If the security service carries firearms, all federal, state, and local statutes must be followed. Training, supervision, and monitoring are crucial. There should be a written contract with each client, explaining services and offering advice. These agreements must be signed by the client, including acknowledgments of services that were recommended and not taken.
Workers compensation exposure is high. Stress-related illnesses arise periodically due to the serious nature of the work. Guards work alone in dark areas that may be targeted by burglars. There should be check-in procedures, instruction, and training on how to handle trespassers and emergency situations. While responding to alarms, employees may be injured in automobile accidents, threatened, or physically attacked by intruders who may be carrying weapons.
If guards use vehicles, they must have training in proper evasive maneuvers. Any firearm use by employees must be permitted only after there is extensive training and periodic recertification. Without firm procedures regarding firearm ownership, handling, and storage, hazards may increase dramatically.
Property exposures are generally limited to those of an office. Ignition sources include electrical wiring, heating, and air conditioning systems. If alarm or monitoring service is provided, electrical systems must meet current codes and be able to support the load from computer equipment and communication devices at all the monitoring stations. As monitoring must be constant, additional backup and maintenance equipment may be needed to keep the equipment and devices operational around the clock every day of the year.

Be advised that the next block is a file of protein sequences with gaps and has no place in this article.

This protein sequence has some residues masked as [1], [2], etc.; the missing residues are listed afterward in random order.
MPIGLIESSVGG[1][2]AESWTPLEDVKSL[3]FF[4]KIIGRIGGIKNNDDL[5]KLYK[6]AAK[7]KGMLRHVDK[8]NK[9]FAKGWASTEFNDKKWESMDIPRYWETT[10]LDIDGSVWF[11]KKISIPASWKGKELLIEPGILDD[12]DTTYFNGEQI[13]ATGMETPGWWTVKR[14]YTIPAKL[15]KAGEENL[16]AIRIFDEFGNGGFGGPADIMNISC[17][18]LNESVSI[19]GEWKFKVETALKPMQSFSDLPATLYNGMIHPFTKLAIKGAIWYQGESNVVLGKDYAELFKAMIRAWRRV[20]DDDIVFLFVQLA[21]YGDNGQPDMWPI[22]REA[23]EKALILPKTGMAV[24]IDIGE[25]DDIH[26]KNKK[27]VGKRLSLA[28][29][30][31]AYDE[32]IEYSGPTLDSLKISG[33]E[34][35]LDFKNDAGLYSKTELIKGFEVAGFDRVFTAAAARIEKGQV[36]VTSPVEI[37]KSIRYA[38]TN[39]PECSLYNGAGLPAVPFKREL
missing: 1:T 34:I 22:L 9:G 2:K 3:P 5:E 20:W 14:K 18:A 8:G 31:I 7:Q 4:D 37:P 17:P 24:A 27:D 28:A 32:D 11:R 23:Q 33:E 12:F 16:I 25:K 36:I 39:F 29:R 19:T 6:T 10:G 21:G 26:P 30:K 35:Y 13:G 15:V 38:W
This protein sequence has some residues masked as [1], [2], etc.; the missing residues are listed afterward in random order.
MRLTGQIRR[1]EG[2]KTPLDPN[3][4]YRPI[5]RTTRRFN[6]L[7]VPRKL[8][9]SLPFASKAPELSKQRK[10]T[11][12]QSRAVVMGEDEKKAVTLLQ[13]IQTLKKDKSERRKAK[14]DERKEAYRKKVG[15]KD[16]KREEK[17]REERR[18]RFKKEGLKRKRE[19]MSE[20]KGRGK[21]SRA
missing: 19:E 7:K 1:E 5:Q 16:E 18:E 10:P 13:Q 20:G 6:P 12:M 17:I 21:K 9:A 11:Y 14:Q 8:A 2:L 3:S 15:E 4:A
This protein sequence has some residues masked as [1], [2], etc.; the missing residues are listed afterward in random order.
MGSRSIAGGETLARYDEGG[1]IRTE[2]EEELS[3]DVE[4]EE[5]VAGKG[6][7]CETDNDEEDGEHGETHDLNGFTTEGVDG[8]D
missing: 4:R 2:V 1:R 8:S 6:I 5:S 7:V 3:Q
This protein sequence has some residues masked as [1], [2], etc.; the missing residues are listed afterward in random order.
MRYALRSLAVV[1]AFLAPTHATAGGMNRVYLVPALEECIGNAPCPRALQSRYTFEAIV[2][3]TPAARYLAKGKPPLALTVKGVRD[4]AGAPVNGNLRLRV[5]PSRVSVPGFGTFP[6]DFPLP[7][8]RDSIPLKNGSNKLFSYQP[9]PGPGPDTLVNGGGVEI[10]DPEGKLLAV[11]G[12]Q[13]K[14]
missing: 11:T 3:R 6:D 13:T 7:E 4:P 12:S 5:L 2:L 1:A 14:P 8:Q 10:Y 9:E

If vehicles are stored and maintained on the premises, the fire exposure increases due to flammables including lubricants, oils, degreasers, and solvents. These must be properly labeled, stored, and separated from one another. Computers and related equipment may be targets for theft.
Extra expense exposures are high if service contracts and agreements require that the clients' alarms be monitored constantly. Contingency plans, contracts, and arrangements should be in place to provide for a seamless relocation if a loss disables the monitoring location.
Equipment breakdown exposures include breakdown losses to the computers and monitoring equipment, electrical control panels, and other apparatus.